Tennis

Australian Open Betting: The best finals ever

Australian Open Betting RSS / / 10 January 2011 / Leave a Comment

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Federer cries his fans a river after as he allows Nadal to get the better of him again

Federer cries his fans a river after as he allows Nadal to get the better of him again

"My recollection of that final is one of the cameraman panning over the
Safin players' box to reveal a collection of blonde beauties, which may
be a hint as to where the party-loving Safin’s head was that day."

From Nadal and Federer's epic five-setter that left the Swiss maestro in tears to the day a hungover Marat Safin allowed Tommy Johansson to become a Grand Slam winner, here's Sean Calvert's summary of the best-ever finals.

Perhaps the most unpredictable of the Grand Slams is almost upon us again and with a week to go until Melbourne 2011, I've taken a trip down memory lane to look at some of the best finals in its 42-year open era history.

Thanks to the bizarre scheduling of the first Slam of the year - less than three weeks into the main season - the Australian Open has been known to unearth more than its fair share of unusual winners, finalists and one-hit wonders.

Over the years, the organisers have changed the date of the event several times, after failing to attract top stars in years gone by, but there's little doubt that January 17 is too early in the season to be crowning a Slam winner.

Nevertheless, it does produce some great finals, with the freshest in the memory being arguably one of the best of all, 2009's Rafa Nadal victory over Roger Federer - Rafa's first hard-court Slam title.

This five set thriller is most famous for Federer's tears during the prize giving speeches, but should really be remembered for Nadal's tenacity to go long again after playing the longest match in Australian Open history in his epic semi final win over Fernando
Verdasco.

Australia's own Pat Cash was twice a runner-up in Melbourne, losing both of his finals in five sets to Swedish players - in 1987 to Stefan Edberg on grass and 1988 to Mats Wilander on hard.

The 1988 tournament was the first to be played at the new Flinders Park venue on hard-courts and despite being perhaps better known for Cash being pelted with black tennis balls by anti-apartheid protesters for playing in South Africa the previous year, Cash came through to the championship game by beating world number one, Ivan Lendl.

After a rain delay, the final sparked into life with Cash's serve and volley game working at it's peak, until he ran out of gas late in the fifth set to go down 8-6 in the decider.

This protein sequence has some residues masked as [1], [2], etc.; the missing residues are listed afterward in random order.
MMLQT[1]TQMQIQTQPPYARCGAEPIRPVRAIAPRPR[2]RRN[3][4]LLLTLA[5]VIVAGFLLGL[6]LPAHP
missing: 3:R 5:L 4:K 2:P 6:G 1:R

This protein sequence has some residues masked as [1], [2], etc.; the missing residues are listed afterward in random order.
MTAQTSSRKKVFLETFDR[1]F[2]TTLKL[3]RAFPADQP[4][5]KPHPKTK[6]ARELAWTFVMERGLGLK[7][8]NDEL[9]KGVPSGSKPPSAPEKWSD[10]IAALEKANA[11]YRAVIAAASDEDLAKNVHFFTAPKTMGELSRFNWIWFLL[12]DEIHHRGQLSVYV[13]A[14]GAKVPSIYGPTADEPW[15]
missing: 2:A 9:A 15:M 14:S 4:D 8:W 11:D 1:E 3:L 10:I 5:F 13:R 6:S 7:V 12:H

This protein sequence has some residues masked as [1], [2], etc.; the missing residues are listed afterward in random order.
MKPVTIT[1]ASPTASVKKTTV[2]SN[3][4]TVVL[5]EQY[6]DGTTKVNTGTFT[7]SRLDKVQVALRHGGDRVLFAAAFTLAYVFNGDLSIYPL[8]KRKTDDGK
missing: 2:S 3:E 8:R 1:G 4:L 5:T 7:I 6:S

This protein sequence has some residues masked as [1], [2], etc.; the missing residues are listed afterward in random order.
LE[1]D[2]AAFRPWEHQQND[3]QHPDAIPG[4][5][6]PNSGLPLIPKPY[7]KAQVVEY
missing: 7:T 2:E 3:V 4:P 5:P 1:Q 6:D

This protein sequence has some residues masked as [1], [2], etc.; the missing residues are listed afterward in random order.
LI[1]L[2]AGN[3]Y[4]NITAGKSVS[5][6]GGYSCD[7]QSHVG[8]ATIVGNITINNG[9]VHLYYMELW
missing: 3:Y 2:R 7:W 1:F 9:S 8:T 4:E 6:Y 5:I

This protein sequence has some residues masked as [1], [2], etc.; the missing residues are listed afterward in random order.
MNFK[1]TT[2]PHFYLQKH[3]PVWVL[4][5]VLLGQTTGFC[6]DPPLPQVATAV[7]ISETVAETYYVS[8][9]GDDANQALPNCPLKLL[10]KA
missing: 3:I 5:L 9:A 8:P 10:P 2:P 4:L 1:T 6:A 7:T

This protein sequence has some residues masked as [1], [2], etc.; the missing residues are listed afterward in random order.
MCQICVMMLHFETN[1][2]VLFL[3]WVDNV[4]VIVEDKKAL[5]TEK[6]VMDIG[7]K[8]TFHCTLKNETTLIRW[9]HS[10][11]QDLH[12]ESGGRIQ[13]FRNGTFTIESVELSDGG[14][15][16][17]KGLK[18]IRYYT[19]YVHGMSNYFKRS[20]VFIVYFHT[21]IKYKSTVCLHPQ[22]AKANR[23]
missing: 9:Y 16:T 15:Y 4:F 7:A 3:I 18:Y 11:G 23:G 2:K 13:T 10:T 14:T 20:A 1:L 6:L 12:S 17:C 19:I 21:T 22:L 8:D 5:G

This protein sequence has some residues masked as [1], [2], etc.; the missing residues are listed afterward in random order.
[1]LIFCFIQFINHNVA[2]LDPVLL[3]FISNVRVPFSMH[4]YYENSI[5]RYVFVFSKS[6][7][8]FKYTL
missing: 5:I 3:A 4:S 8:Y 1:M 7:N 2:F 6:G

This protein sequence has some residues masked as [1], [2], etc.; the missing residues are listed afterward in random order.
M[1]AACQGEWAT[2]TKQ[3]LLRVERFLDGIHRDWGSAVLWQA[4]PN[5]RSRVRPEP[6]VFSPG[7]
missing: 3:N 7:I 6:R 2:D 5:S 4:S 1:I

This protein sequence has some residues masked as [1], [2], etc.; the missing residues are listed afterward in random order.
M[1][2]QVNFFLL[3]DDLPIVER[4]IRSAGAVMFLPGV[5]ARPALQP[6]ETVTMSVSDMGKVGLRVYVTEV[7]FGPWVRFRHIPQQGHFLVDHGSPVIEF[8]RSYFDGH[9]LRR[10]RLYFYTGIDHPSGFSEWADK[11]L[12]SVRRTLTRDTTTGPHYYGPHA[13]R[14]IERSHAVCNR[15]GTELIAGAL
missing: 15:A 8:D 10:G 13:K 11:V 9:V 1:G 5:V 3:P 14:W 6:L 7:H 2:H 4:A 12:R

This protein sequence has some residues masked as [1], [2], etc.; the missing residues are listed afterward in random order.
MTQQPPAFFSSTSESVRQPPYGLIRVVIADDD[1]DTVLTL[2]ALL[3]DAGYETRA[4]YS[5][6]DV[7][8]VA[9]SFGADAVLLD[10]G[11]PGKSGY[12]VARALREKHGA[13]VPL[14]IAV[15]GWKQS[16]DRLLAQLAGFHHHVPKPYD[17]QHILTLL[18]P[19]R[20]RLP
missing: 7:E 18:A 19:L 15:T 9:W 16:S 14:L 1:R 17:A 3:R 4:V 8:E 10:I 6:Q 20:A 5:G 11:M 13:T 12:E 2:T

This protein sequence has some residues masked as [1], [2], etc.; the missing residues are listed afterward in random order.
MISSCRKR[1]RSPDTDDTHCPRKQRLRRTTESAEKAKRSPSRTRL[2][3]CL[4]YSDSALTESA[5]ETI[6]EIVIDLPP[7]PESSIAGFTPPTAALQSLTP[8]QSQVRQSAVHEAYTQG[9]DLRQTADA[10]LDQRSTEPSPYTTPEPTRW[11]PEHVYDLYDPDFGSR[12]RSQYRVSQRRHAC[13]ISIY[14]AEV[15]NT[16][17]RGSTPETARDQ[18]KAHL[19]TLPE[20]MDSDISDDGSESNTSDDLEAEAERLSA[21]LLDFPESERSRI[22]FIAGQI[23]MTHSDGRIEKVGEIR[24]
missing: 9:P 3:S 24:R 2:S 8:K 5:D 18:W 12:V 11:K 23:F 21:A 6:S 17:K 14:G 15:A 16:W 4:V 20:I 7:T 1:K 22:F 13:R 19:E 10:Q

The highlight of the 1990's in the men's game was undoubtedly the
rivalry between Andre Agassi and Pete Sampras and the former's 1995
Australian Open final win over the latter was a source of great joy
for 'The Punisher'.

Agassi, sporting his pirate look of bandanna, gold hoop earring and
goatee beard, was making his first appearance in Melbourne and took
out defending champion Sampras, who was struggling mentally after his
coach Tim Gullikson suffered a stroke during the event, in four sets.

Perhaps the most famous of those unlikely champions that I mentioned earlier was Thomas Johansson's shock win of 2002, in which he didn't face a player ranked inside the world's top 20 until the final.

'To-Jo' was himself ranked number 18 and took full advantage of the number one and two seeds (Lleyton Hewitt and Gustavo Kuerten) losing in the first round and Andre Agassi's absence through injury to beat the likes of Jonas Bjorkman, Younes El-Aynaoui and Jiri Novak en route to the final.

There he faced Marat Safin, the former US Open champion and world
number one, who had beaten Pete Sampras and Tommy Haas on the way to
the final and who was a heavy favourite.

Unfortunately for Safin backers, the final was on the Russian's
birthday of January 27, which can't have helped his performance and he
lost in four.

My recollection of that final is one of the cameraman panning over the
Safin players' box to reveal a collection of blonde beauties, which may
be a hint as to where the party-loving Safin's head was that day.

As a consequence of all that, To-Jo's win has been written off as a
fluke, which is a shame and he's still the lowest ranked player ever
to win the Australian Open title.

For sheer resilience, you'd be hard pressed to beat Aussie hero John
Newcombe's 1975 win over Jimmy Connors.

Connors was looking in good touch, having dropped just one set in the
whole tournament coming into the final, whereas Newcombe had been
taken to five sets in three of his four matches, including an 11-9
decider over doubles partner Tony Roche in the semis.

Nevertheless, Newcombe took out Connors in four to claim his second
Aussie Open crown and consign Connors to his third Slam final defeat
out of three in the season.

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